The speculation is: Nicolas DeMeyer jumped to his death from Manhattan's Carlyle Hotel because he realized he couldn't handle prison.
But that's just a theory.
What do we really know about the mind of a criminal?
Russian novelist Dostoevsky was a genius because he grasped the complexity of that whole process, ranging from the idea of committing a serious crime to the possible suffering after actually doing it.
On "Criminal Minds," the profilers. of course, simplify all that.
Well, quite the clever criminal DeMeyer (who had added the "De" to his name) allegedly had been. About the same time he took his leap he was to plead guilty to one count of transporting stolen property across borders.
That property was pricey wine he had pilfered from his boss David Solomon. Yes, that's the Solomon who currently heads Goldman Sachs. The total of the alleged theft was $1.2 million. Here are more details from the New York Post.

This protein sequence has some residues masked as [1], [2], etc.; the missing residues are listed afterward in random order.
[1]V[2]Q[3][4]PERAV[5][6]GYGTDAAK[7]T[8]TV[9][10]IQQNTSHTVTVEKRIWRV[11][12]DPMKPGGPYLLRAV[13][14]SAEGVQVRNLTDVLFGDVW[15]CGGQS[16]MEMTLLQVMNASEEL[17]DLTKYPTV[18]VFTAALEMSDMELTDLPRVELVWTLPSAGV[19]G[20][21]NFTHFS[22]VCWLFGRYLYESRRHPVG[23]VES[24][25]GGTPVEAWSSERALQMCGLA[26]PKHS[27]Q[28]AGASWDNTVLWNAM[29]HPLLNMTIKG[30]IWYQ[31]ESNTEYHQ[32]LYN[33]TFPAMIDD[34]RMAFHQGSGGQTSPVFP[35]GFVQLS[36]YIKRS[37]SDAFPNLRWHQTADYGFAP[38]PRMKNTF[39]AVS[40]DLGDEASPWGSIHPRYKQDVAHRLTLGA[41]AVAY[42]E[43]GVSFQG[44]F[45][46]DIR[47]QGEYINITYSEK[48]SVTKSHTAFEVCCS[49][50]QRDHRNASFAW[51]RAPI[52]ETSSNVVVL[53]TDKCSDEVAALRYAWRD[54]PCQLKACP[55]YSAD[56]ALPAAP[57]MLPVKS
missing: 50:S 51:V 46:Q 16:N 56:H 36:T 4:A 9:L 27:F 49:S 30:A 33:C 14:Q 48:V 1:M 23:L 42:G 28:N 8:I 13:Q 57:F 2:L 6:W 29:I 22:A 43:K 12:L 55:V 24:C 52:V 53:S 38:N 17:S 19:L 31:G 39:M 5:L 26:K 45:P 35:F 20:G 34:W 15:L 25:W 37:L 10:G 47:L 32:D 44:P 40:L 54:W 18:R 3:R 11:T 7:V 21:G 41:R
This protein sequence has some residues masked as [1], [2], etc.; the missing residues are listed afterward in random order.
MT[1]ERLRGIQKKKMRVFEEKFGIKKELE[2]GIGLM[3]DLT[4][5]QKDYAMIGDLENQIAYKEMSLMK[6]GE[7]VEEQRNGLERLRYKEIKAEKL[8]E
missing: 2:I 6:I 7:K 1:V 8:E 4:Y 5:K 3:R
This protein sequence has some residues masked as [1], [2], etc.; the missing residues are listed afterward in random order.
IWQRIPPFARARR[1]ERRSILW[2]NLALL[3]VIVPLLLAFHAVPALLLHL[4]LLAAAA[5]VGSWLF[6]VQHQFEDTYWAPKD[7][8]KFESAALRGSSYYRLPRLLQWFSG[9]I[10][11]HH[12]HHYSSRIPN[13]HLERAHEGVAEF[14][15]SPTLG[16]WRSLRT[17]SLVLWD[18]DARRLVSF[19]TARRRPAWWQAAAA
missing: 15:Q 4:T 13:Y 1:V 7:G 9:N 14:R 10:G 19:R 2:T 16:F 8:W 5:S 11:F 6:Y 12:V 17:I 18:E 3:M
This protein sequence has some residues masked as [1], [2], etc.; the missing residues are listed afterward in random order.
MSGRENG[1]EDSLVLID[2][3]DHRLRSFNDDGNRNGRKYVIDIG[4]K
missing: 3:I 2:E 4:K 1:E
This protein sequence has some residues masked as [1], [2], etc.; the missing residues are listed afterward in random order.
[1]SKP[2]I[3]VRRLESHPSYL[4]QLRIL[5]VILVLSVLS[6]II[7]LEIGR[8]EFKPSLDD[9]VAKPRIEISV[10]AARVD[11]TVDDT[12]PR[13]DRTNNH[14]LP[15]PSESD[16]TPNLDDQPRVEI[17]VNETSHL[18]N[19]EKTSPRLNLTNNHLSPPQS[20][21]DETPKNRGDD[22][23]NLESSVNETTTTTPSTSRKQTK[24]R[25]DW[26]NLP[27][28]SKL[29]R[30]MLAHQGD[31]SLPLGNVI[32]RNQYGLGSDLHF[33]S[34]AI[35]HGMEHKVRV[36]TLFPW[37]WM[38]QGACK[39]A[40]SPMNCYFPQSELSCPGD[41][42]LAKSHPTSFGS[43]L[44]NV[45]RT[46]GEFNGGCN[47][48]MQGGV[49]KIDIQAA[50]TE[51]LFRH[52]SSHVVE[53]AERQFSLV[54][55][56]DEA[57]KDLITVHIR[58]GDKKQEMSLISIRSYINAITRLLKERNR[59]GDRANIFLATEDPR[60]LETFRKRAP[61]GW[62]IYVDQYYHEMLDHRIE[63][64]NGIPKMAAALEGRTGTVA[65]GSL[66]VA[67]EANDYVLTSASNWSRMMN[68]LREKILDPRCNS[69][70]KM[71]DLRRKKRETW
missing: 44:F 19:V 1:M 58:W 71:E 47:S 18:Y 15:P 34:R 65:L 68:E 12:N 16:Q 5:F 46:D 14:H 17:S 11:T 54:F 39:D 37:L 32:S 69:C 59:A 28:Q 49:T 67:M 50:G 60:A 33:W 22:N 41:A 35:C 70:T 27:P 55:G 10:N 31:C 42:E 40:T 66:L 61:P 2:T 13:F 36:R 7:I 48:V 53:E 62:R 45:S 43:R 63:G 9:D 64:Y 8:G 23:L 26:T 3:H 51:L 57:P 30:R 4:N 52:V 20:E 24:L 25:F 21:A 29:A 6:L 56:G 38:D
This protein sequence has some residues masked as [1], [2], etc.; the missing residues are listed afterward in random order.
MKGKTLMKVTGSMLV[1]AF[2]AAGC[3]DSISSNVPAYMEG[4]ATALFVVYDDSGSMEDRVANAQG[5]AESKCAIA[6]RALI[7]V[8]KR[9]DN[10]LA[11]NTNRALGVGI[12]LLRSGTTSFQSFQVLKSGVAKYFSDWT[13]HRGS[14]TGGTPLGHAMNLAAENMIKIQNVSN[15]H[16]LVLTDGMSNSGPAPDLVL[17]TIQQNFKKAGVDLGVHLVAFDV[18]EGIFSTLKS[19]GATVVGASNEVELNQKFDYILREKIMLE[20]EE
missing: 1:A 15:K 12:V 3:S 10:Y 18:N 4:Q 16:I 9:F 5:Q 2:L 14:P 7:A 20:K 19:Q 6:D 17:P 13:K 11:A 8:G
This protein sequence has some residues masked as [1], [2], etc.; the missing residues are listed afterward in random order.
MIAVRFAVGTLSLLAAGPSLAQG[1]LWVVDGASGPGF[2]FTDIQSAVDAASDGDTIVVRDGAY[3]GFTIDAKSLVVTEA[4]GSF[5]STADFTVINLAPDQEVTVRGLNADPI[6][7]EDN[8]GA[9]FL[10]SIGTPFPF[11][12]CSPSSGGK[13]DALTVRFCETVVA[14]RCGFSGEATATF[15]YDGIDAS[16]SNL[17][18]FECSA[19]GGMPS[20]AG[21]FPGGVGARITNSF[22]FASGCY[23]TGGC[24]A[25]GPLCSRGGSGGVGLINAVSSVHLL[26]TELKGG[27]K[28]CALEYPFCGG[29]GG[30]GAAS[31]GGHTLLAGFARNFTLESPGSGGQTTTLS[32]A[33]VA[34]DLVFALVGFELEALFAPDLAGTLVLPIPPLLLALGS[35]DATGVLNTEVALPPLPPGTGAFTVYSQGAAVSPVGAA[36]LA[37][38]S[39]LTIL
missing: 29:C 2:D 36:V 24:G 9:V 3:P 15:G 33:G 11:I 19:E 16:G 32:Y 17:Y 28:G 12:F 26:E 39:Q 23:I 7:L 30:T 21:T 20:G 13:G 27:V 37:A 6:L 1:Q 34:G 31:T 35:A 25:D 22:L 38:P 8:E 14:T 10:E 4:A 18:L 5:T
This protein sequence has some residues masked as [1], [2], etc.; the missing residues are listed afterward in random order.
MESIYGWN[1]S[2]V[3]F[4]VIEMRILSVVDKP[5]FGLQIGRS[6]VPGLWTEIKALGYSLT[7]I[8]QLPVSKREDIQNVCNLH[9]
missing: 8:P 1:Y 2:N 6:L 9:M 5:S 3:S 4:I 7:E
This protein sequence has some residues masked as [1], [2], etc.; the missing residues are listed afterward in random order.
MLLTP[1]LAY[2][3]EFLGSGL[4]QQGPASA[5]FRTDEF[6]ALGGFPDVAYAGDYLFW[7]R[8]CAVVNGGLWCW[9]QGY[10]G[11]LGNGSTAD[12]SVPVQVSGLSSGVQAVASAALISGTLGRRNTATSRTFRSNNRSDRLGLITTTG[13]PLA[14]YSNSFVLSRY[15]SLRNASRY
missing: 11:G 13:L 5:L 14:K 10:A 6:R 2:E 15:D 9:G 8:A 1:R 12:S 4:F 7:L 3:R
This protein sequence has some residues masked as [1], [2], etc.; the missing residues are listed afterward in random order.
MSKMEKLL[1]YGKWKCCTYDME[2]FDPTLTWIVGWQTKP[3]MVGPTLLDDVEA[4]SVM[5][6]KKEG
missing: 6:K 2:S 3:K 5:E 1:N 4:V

A student of art, De Meyer had been, at age 41, a personal assistant to Solomon. He liked the good life. Some of the alleged money he gained from his underground wine business he plowed into expensive global travel.
Could it have been that in the presence of such wealth he had lost his own identity and took on the persona of the wealthy?
That kind of psychosis isn't rare.
Among ghostwriters/speechwriters for chief executive officers, there are those who come to consider the power they serve as also belonging to them. They strut around the building as if they were players in their own right.
Then comes that brutal moment of clarity. Their boss leaves the corporation, is fired, or retires. Security escorts the ghostwriter/speechwriter out of the building. And, that's that. Their crime had been extreme illusion. Their punishment is the crushing realization of being a working stiff.
And, perhaps DeMeyer figured out that was also his punishment. Adding on prison would have been excessive.
But, we will never know that. The criminal mind remains an enigma.
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